Washington, May 29 (ANI): Making a major pharmaceutical breakthrough, scientists at St George's, University of London have devised a one-two punch way to stop HIV.
In the study, the researchers have described a new protein that can kill the virus when used as a microbicide.
The researchers have also shown how the protein could be manufactured in quantities large enough to make it affordable for people in developing countries.
"We desperately need to control the spread of HIV, particularly in developing countries. A vaccine is still some way off, but microbicides could provide a more immediate solution, provided we can overcome major hurdles of high efficacy, low cost, and wide availability-all of which we address in this study," said Julian Ma the senior researcher involved in the work.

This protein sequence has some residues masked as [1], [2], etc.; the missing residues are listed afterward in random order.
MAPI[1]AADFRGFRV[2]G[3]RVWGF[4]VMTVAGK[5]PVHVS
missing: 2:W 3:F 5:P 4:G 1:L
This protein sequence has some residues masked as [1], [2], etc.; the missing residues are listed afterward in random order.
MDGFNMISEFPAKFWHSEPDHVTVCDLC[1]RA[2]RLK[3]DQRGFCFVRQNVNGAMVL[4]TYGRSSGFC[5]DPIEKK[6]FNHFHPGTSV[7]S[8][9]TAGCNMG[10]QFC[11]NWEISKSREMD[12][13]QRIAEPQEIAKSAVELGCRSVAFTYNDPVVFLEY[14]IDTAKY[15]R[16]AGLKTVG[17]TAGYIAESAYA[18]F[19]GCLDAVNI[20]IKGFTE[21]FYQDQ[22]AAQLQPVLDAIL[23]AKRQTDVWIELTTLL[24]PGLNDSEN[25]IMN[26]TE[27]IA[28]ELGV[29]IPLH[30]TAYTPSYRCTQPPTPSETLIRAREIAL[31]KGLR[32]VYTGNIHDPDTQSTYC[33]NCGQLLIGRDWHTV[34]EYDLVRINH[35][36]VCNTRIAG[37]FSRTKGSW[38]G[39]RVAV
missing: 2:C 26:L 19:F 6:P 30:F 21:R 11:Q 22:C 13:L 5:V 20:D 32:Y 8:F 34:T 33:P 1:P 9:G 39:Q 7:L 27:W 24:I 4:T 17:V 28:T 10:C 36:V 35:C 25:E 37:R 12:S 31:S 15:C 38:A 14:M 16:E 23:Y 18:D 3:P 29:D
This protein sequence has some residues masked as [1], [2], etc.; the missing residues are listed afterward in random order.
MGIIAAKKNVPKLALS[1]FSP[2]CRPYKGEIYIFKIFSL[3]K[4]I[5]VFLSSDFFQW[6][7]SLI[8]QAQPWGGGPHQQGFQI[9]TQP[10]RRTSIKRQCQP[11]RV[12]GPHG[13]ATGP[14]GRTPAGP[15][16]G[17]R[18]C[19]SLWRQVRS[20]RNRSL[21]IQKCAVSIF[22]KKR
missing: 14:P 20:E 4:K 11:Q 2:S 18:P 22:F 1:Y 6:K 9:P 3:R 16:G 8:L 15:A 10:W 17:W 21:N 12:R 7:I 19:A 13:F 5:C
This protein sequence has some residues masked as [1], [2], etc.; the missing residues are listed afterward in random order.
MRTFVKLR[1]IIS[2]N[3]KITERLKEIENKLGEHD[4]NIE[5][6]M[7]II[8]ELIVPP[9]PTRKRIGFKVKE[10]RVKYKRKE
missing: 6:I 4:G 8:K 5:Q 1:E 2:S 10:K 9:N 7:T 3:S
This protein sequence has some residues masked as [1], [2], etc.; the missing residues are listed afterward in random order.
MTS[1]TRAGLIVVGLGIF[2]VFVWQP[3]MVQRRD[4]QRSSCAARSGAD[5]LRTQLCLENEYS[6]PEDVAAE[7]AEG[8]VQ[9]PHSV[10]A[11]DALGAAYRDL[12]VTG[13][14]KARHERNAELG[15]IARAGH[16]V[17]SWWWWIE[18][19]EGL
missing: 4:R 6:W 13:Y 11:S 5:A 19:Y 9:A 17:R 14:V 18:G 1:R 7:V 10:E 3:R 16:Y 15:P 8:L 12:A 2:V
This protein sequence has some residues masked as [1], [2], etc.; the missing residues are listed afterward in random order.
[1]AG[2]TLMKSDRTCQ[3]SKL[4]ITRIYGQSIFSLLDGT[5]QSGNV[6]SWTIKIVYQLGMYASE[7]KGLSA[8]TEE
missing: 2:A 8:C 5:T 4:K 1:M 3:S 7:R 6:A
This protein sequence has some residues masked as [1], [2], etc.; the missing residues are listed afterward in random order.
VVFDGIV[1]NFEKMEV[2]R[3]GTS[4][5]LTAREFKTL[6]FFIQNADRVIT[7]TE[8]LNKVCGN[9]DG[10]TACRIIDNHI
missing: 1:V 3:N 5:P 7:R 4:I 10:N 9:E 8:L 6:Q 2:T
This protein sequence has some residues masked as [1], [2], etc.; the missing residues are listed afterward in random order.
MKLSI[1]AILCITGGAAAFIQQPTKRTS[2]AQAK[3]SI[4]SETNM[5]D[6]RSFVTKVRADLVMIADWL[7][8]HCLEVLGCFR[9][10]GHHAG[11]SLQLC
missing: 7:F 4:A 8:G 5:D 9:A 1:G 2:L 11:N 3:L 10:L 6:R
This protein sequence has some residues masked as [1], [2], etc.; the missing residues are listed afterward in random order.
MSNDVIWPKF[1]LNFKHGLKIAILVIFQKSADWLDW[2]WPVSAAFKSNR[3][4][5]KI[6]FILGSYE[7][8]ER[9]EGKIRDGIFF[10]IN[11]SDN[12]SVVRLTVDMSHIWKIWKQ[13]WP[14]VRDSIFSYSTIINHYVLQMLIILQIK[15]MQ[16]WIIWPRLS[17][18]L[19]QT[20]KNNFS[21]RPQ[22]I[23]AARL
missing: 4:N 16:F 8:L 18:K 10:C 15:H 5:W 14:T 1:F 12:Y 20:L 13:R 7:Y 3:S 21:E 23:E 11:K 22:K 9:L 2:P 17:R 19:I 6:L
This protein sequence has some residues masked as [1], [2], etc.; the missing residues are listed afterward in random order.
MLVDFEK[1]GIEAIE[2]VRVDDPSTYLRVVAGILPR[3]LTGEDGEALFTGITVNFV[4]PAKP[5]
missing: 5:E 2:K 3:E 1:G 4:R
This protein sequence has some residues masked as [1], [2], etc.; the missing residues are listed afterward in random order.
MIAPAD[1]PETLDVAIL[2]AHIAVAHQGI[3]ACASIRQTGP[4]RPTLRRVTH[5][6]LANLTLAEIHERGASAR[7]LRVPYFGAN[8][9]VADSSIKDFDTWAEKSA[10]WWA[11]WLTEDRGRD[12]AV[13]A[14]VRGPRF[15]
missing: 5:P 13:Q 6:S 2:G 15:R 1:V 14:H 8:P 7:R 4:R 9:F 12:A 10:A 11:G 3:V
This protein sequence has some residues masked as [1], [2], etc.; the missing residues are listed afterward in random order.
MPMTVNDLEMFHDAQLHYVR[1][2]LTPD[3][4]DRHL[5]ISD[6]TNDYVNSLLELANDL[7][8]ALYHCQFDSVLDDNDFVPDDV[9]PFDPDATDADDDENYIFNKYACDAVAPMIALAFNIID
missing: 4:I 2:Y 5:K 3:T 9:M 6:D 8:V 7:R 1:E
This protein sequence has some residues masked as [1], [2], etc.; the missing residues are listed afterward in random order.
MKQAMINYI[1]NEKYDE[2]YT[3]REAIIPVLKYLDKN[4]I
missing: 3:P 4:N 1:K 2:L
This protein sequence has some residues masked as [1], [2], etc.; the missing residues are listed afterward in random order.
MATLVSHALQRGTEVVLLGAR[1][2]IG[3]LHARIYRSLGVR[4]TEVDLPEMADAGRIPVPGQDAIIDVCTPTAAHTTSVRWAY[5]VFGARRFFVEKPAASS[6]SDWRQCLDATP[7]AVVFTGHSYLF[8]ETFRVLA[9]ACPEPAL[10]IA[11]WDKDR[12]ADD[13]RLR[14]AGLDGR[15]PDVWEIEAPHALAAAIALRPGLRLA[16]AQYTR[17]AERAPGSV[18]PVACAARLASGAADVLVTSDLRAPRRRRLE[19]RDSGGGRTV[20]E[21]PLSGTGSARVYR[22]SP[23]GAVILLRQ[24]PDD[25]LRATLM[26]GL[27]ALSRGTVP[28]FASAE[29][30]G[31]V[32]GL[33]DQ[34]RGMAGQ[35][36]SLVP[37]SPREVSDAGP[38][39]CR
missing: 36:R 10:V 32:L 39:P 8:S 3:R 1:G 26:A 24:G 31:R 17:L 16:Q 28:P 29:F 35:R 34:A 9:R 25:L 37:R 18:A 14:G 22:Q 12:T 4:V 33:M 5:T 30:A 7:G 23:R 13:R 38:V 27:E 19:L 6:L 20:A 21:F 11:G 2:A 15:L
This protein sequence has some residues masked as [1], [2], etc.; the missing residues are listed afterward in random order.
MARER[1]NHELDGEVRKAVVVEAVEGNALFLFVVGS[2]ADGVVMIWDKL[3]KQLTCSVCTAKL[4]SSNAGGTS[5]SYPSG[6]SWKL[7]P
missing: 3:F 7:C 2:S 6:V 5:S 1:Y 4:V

The researchers have described how they combined two protein microbicides (b12 monoclonal antibody and cyanovirin-N) into a single "fusion" molecule and showed that this molecule is more active against HIV than either of its individual components.
They designed synthetic DNA for producing this molecule and introduced this DNA into plant cells.
Then they regenerated transgenic plants that produce the fusion molecule, and prepared the microbicide from a plant extract made by grinding the leaves.
"This study is nothing short of a breakthrough-not only does it yield a new drug to fight the spread of HIV, but it also shows us how we can produce it on the scale necessary to get it into the hands of those who need it most," said Dr. Gerald Weissmann, Editor-in-Chief of The FASEB Journal.
He added: "Unlike their unregulated counterparts in the dietary supplement industry, these scientists are using the engines of nature to manufacture pharmaceuticals that must undergo extensive safety and efficacy testing long before the first gel or cream is administered."
The study is published online in The FASEB Journal. (ANI)